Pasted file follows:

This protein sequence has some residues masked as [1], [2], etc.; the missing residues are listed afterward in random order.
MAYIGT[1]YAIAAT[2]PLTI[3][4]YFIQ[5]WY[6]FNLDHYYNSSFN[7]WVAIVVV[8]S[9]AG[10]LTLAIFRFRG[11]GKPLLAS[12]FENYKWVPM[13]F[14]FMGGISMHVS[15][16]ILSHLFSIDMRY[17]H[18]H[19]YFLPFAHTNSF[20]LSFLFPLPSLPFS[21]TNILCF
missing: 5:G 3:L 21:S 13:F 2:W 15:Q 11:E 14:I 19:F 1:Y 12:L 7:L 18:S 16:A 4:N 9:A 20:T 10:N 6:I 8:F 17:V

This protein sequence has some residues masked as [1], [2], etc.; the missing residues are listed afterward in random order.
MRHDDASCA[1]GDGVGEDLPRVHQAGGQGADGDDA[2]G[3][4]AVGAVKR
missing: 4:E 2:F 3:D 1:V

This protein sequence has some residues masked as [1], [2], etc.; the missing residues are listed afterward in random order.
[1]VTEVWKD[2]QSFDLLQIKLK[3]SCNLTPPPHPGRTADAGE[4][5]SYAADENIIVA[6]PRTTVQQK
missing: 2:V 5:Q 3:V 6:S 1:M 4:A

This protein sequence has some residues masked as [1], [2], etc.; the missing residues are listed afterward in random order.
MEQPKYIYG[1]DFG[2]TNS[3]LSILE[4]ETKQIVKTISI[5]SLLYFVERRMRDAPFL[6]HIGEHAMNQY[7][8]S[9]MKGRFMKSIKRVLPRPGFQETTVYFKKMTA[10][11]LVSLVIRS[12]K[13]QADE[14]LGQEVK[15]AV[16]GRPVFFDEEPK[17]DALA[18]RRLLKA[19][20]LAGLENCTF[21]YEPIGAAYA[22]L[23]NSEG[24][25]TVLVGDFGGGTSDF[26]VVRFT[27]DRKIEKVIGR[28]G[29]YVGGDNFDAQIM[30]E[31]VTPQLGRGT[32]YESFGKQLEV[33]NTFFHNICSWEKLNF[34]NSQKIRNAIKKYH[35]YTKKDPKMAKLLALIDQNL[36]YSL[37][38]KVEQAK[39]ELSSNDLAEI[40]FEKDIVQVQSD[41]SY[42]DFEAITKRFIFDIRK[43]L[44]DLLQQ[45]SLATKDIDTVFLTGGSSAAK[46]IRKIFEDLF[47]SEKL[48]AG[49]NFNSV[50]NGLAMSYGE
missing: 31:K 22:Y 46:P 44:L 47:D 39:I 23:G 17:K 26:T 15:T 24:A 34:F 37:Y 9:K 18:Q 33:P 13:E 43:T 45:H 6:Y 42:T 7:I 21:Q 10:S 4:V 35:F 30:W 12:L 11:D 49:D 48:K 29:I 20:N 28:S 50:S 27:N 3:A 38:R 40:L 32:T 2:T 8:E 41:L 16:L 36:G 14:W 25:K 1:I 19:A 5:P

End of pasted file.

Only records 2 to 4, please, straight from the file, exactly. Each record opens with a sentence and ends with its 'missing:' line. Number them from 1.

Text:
This protein sequence has some residues masked as [1], [2], etc.; the missing residues are listed afterward in random order.
MRHDDASCA[1]GDGVGEDLPRVHQAGGQGADGDDA[2]G[3][4]AVGAVKR
missing: 4:E 2:F 3:D 1:V

This protein sequence has some residues masked as [1], [2], etc.; the missing residues are listed afterward in random order.
[1]VTEVWKD[2]QSFDLLQIKLK[3]SCNLTPPPHPGRTADAGE[4][5]SYAADENIIVA[6]PRTTVQQK
missing: 2:V 5:Q 3:V 6:S 1:M 4:A

This protein sequence has some residues masked as [1], [2], etc.; the missing residues are listed afterward in random order.
MEQPKYIYG[1]DFG[2]TNS[3]LSILE[4]ETKQIVKTISI[5]SLLYFVERRMRDAPFL[6]HIGEHAMNQY[7][8]S[9]MKGRFMKSIKRVLPRPGFQETTVYFKKMTA[10][11]LVSLVIRS[12]K[13]QADE[14]LGQEVK[15]AV[16]GRPVFFDEEPK[17]DALA[18]RRLLKA[19][20]LAGLENCTF[21]YEPIGAAYA[22]L[23]NSEG[24][25]TVLVGDFGGGTSDF[26]VVRFT[27]DRKIEKVIGR[28]G[29]YVGGDNFDAQIM[30]E[31]VTPQLGRGT[32]YESFGKQLEV[33]NTFFHNICSWEKLNF[34]NSQKIRNAIKKYH[35]YTKKDPKMAKLLALIDQNL[36]YSL[37][38]KVEQAK[39]ELSSNDLAEI[40]FEKDIVQVQSD[41]SY[42]DFEAITKRFIFDIRK[43]L[44]DLLQQ[45]SLATKDIDTVFLTGGSSAAK[46]IRKIFEDLF[47]SEKL[48]AG[49]NFNSV[50]NGLAMSYGE
missing: 31:K 22:Y 46:P 44:L 47:D 39:I 23:G 17:K 26:T 15:T 24:A 34:F 37:Y 9:K 18:Q 33:P 13:E 43:T 45:H 6:Y 42:T 7:I 21:Q 10:S 4:V 35:F 30:W 12:L 11:D 49:D 48:K 29:I 20:N 28:S 50:S 27:N 3:A 38:R 40:L 32:T 2:T 8:E 41:L 16:L 36:G 14:W 25:K 1:I 19:A 5:P